Atrial fibrillation risk among hypertensives differs by treatment medication

January 01, 0001

Atrial fibrillation risk among hypertensives differs by treatment medication

In this case-control study Swiss and US investigators compared the relative risk for incident atrial fibrillation among hypertensive patients who receive antihypertensive drugs from different classes. They used the United Kingdom-based General Practice Research Database, a well-validated primary care database comprising approximately 5 million patient records. They included 4661 patients with atrial fibrillation and 18 642 matched controls from a population of 682 993 patients treated for hypertension.

They found: "Current exclusive long-term therapy with ACE inhibitors (OR 0.75), ARBs (OR 0.71), or beta-blockers (OR 0.78) was associated with a lower risk for atrial fibrillation than current exclusive therapy with calcium-channel blockers. Blood pressure changes during treatment courses could not be evaluated, and risk for bias by indication cannot be fully excluded in an observational study."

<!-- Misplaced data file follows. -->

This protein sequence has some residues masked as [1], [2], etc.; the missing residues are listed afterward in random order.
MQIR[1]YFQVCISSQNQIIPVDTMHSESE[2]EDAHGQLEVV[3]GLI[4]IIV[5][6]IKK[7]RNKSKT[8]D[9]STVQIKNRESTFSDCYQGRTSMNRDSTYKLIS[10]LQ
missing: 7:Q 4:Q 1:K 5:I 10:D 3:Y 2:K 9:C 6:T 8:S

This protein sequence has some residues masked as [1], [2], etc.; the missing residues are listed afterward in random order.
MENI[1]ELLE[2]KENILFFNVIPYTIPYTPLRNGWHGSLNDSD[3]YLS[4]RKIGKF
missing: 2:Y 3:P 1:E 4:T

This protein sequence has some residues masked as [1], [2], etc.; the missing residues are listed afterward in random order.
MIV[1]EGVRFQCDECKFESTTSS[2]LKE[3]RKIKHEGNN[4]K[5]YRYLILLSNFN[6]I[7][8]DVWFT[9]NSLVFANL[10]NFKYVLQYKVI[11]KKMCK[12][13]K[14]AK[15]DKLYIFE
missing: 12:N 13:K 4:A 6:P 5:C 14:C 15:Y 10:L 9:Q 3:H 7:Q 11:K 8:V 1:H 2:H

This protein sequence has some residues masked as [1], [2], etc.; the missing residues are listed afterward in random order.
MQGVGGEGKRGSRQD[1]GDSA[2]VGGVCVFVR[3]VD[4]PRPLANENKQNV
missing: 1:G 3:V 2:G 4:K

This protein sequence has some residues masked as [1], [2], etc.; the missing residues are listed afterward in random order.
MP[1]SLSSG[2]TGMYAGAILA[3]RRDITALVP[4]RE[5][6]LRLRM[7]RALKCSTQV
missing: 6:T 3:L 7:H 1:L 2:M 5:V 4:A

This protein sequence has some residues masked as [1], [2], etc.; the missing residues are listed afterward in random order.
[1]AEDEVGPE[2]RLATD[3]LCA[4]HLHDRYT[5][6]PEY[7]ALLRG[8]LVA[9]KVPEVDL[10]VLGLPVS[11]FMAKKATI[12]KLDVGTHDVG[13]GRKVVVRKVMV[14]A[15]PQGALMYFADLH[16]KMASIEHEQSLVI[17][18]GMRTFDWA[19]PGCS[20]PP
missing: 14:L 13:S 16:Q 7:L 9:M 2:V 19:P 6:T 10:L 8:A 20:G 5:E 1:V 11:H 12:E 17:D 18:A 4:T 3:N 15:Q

The authors concluded: "In hypertensive patients, long-term receipt of ACE inhibitors, ARBs, or beta-blockers reduces the risk for atrial fibrillation compared with receipt of calcium-channel blockers."

Here is a reason to choose a class other than calcium channel blockers as first line therapy for hypertension.

For the full abstract, click here.

Ann Intern Med 152(2):78-84, 19 January 2010
© 2008 to the American Academy of Family Physicians
Risk for Incident Atrial Fibrillation in Patients Who Receive Antihypertensive Drugs-A Nested Case-Control Study. Beat A. Schaer, Cornelia Schneider, Susan S. Jick, David Conen, Stefan Osswald, and Christoph R. Meier. Correspondence to: Dr. Meier: [email protected]

Category: K. Circulatory. Keywords: hypertension, therapy, ACE inhibitors, beta-blockers, ARBs, atrial fibrillation, case-control study, journal watch.
Synopsis edited by Dr Linda French, Toledo, Ohio.. Posted on Global Family Doctor 2 February 2010

Pearls are an independent product of the Cochrane primary care group and are meant for educational use and not to guide clinical care.